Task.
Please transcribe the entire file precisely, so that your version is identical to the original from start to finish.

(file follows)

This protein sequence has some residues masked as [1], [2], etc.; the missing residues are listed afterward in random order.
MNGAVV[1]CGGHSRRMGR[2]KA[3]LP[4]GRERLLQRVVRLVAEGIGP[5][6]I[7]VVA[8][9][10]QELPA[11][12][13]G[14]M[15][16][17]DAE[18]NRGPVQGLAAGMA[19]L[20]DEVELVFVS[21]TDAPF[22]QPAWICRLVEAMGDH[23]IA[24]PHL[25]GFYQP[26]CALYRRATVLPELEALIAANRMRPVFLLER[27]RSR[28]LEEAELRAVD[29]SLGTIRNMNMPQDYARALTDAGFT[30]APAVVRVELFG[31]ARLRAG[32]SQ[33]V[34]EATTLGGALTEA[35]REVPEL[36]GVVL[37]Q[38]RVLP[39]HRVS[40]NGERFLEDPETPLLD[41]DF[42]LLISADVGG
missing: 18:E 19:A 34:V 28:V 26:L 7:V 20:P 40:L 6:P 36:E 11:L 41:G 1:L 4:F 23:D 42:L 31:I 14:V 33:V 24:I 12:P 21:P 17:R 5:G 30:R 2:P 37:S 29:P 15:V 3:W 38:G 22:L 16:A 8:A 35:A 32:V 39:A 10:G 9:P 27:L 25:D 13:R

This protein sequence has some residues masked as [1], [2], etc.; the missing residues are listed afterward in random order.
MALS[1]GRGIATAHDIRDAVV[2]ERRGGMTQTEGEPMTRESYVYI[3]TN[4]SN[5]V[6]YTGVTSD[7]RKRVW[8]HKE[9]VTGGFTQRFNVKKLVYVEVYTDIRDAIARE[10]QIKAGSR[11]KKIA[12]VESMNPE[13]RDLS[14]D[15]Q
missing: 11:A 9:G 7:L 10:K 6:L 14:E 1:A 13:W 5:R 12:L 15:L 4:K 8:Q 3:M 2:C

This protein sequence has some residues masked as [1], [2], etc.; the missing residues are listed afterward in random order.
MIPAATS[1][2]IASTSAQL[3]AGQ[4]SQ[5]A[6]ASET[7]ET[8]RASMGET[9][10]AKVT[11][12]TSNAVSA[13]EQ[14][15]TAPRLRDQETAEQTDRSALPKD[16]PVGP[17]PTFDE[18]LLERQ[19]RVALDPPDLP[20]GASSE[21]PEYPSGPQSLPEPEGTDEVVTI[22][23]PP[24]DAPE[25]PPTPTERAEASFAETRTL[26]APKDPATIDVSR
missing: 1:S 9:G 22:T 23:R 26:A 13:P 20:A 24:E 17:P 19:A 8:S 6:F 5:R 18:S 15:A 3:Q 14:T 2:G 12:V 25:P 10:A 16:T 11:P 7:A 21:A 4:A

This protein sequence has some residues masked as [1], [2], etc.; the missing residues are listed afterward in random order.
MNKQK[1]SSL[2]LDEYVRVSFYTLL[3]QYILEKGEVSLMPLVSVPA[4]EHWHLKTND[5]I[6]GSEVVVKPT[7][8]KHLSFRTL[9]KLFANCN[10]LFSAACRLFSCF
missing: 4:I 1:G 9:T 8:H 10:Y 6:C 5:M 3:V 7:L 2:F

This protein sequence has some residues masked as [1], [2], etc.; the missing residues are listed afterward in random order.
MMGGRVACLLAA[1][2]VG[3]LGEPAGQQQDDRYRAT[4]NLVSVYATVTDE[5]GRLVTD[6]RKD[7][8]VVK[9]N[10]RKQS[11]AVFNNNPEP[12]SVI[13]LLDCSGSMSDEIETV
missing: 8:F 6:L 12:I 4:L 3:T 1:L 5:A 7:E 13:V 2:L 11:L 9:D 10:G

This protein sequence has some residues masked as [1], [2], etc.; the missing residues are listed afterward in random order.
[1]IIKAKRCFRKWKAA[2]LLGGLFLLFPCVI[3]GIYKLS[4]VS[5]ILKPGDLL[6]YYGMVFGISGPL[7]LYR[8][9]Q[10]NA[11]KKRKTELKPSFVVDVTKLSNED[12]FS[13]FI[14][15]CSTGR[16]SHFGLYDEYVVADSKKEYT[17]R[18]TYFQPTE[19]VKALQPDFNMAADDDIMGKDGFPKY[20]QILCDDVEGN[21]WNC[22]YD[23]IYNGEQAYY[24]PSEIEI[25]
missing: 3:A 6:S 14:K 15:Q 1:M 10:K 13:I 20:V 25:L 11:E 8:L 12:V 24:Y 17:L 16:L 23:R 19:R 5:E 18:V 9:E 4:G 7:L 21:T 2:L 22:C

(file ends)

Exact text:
This protein sequence has some residues masked as [1], [2], etc.; the missing residues are listed afterward in random order.
MNGAVV[1]CGGHSRRMGR[2]KA[3]LP[4]GRERLLQRVVRLVAEGIGP[5][6]I[7]VVA[8][9][10]QELPA[11][12][13]G[14]M[15][16][17]DAE[18]NRGPVQGLAAGMA[19]L[20]DEVELVFVS[21]TDAPF[22]QPAWICRLVEAMGDH[23]IA[24]PHL[25]GFYQP[26]CALYRRATVLPELEALIAANRMRPVFLLER[27]RSR[28]LEEAELRAVD[29]SLGTIRNMNMPQDYARALTDAGFT[30]APAVVRVELFG[31]ARLRAG[32]SQ[33]V[34]EATTLGGALTEA[35]REVPEL[36]GVVL[37]Q[38]RVLP[39]HRVS[40]NGERFLEDPETPLLD[41]DF[42]LLISADVGG
missing: 18:E 19:A 34:V 28:V 26:L 7:V 20:P 40:L 6:P 36:E 11:L 41:G 1:L 4:F 23:D 42:L 31:I 14:V 33:V 24:I 12:P 21:P 17:R 5:G 30:R 2:P 37:S 29:P 15:V 3:W 38:G 22:L 16:A 8:A 35:A 32:V 39:A 10:G 9:P 27:L 25:D 13:R

This protein sequence has some residues masked as [1], [2], etc.; the missing residues are listed afterward in random order.
MALS[1]GRGIATAHDIRDAVV[2]ERRGGMTQTEGEPMTRESYVYI[3]TN[4]SN[5]V[6]YTGVTSD[7]RKRVW[8]HKE[9]VTGGFTQRFNVKKLVYVEVYTDIRDAIARE[10]QIKAGSR[11]KKIA[12]VESMNPE[13]RDLS[14]D[15]Q
missing: 11:A 9:G 7:L 10:K 6:L 14:E 1:A 13:W 5:R 12:L 15:L 4:K 8:Q 3:M 2:C

This protein sequence has some residues masked as [1], [2], etc.; the missing residues are listed afterward in random order.
MIPAATS[1][2]IASTSAQL[3]AGQ[4]SQ[5]A[6]ASET[7]ET[8]RASMGET[9][10]AKVT[11][12]TSNAVSA[13]EQ[14][15]TAPRLRDQETAEQTDRSALPKD[16]PVGP[17]PTFDE[18]LLERQ[19]RVALDPPDLP[20]GASSE[21]PEYPSGPQSLPEPEGTDEVVTI[22][23]PP[24]DAPE[25]PPTPTERAEASFAETRTL[26]APKDPATIDVSR
missing: 1:S 9:G 22:T 23:R 26:A 13:P 20:A 24:E 17:P 19:A 8:S 6:F 5:R 18:S 15:A 3:Q 14:T 2:G 12:V 25:P 10:A 16:T 11:P 7:A 21:A 4:A

This protein sequence has some residues masked as [1], [2], etc.; the missing residues are listed afterward in random order.
MNKQK[1]SSL[2]LDEYVRVSFYTLL[3]QYILEKGEVSLMPLVSVPA[4]EHWHLKTND[5]I[6]GSEVVVKPT[7][8]KHLSFRTL[9]KLFANCN[10]LFSAACRLFSCF
missing: 4:I 1:G 9:T 8:H 10:Y 6:C 5:M 3:V 7:L 2:F

This protein sequence has some residues masked as [1], [2], etc.; the missing residues are listed afterward in random order.
MMGGRVACLLAA[1][2]VG[3]LGEPAGQQQDDRYRAT[4]NLVSVYATVTDE[5]GRLVTD[6]RKD[7][8]VVK[9]N[10]RKQS[11]AVFNNNPEP[12]SVI[13]LLDCSGSMSDEIETV
missing: 8:F 6:L 12:I 4:L 3:T 1:L 5:A 7:E 13:V 2:L 11:L 9:D 10:G

This protein sequence has some residues masked as [1], [2], etc.; the missing residues are listed afterward in random order.
[1]IIKAKRCFRKWKAA[2]LLGGLFLLFPCVI[3]GIYKLS[4]VS[5]ILKPGDLL[6]YYGMVFGISGPL[7]LYR[8][9]Q[10]NA[11]KKRKTELKPSFVVDVTKLSNED[12]FS[13]FI[14][15]CSTGR[16]SHFGLYDEYVVADSKKEYT[17]R[18]TYFQPTE[19]VKALQPDFNMAADDDIMGKDGFPKY[20]QILCDDVEGN[21]WNC[22]YD[23]IYNGEQAYY[24]PSEIEI[25]
missing: 3:A 6:S 14:K 15:Q 1:M 10:K 13:I 20:V 25:L 11:E 8:L 12:V 24:Y 17:L 16:L 23:R 19:R 5:E 18:V 9:E 4:G 7:L 21:T 2:L 22:C